These analysis enables Producers to establish their quality levels complete with scores, enabling monitoring of quality production, and undertaking timely interventions to improve on quality. This assists Producers achieve Consistency in Quality – a critical requirement by Buyers!
The same technology is also used to analyze standard samples from Buyers and match them to the wide array of teas available on offer ahead of bidding, making it easier to place their bids. This brings tremendous efficiencies to the tea buying process.
iTea has developed 4 unique products to provide solutions to the challenges facing the industry.
Purpose of iTea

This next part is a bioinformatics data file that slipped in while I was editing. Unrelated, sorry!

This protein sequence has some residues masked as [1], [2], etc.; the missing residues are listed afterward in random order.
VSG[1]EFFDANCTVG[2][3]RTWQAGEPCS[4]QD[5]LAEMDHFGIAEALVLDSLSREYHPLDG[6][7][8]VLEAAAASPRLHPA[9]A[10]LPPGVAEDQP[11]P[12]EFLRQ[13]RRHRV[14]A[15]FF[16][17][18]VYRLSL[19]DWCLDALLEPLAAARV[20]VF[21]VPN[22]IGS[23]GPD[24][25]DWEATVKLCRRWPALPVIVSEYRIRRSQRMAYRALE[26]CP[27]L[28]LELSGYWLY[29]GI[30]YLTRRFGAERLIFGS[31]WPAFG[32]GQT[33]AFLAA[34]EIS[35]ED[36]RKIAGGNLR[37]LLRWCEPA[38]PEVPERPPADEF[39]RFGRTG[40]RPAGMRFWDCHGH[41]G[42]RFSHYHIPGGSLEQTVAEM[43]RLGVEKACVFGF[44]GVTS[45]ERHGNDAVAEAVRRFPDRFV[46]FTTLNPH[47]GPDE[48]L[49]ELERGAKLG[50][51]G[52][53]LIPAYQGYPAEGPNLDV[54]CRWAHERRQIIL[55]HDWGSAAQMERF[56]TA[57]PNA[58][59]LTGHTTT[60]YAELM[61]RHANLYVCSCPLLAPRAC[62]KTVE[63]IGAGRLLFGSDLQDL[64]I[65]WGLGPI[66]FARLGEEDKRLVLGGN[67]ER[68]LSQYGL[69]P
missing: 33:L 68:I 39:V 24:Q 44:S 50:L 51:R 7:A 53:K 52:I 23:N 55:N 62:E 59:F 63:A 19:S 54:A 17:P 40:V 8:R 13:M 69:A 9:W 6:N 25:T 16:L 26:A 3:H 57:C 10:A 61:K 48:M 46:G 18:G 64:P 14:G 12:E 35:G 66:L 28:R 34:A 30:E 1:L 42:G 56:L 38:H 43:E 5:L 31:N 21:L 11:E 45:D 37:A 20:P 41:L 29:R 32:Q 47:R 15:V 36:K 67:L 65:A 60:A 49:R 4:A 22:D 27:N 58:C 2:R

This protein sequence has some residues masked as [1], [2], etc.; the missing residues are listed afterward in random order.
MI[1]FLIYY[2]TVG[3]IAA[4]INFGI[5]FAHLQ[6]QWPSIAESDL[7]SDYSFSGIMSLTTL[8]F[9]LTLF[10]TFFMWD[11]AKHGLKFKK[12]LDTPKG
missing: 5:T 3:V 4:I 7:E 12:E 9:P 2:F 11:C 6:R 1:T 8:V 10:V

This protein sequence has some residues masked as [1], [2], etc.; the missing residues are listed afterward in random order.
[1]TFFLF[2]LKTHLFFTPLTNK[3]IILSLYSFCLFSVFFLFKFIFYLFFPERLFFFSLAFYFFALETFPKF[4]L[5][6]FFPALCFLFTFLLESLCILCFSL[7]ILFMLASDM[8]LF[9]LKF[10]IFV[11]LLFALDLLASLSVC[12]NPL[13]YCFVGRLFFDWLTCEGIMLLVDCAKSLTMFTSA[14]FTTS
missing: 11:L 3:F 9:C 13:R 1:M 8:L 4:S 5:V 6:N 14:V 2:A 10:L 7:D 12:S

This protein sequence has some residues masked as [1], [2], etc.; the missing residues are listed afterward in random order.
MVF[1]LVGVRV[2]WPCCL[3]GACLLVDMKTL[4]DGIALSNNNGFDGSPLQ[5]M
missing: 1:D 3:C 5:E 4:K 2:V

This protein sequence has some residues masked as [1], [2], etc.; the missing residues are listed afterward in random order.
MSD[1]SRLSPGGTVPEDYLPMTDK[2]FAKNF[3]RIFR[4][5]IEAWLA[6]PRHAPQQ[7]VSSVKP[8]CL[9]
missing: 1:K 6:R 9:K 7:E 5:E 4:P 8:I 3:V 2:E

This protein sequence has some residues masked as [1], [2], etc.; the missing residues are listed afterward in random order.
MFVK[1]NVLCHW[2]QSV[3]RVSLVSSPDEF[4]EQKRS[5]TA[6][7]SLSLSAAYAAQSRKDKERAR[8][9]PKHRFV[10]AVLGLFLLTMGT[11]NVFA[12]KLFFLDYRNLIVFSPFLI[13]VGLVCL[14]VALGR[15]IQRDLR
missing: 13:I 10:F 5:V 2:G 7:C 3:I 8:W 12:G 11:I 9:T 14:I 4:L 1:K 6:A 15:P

Tea production has tremendously grown over the years. Value of exported teas in dollar terms has remained the same or lower for most countries. At the same time cost of production has been spiraling up.
In most tea producing countries, agricultural economic sectors have been struggling, and the tea industry has not been spared. In these countries tea still plays a critical economic role.
In Kenya it accounts for about 1.5% of the country’s GDP, is the leading foreign exchange earner at about 23%, and supports well over 650,000 smallholder farmers, in addition to over 6 million Kenyans directly and indirectly deriving a livelihood from tea.
Tea growing is also a rural-based economic activity that has led to major rural development in roads, schools, health centers and other social amenities.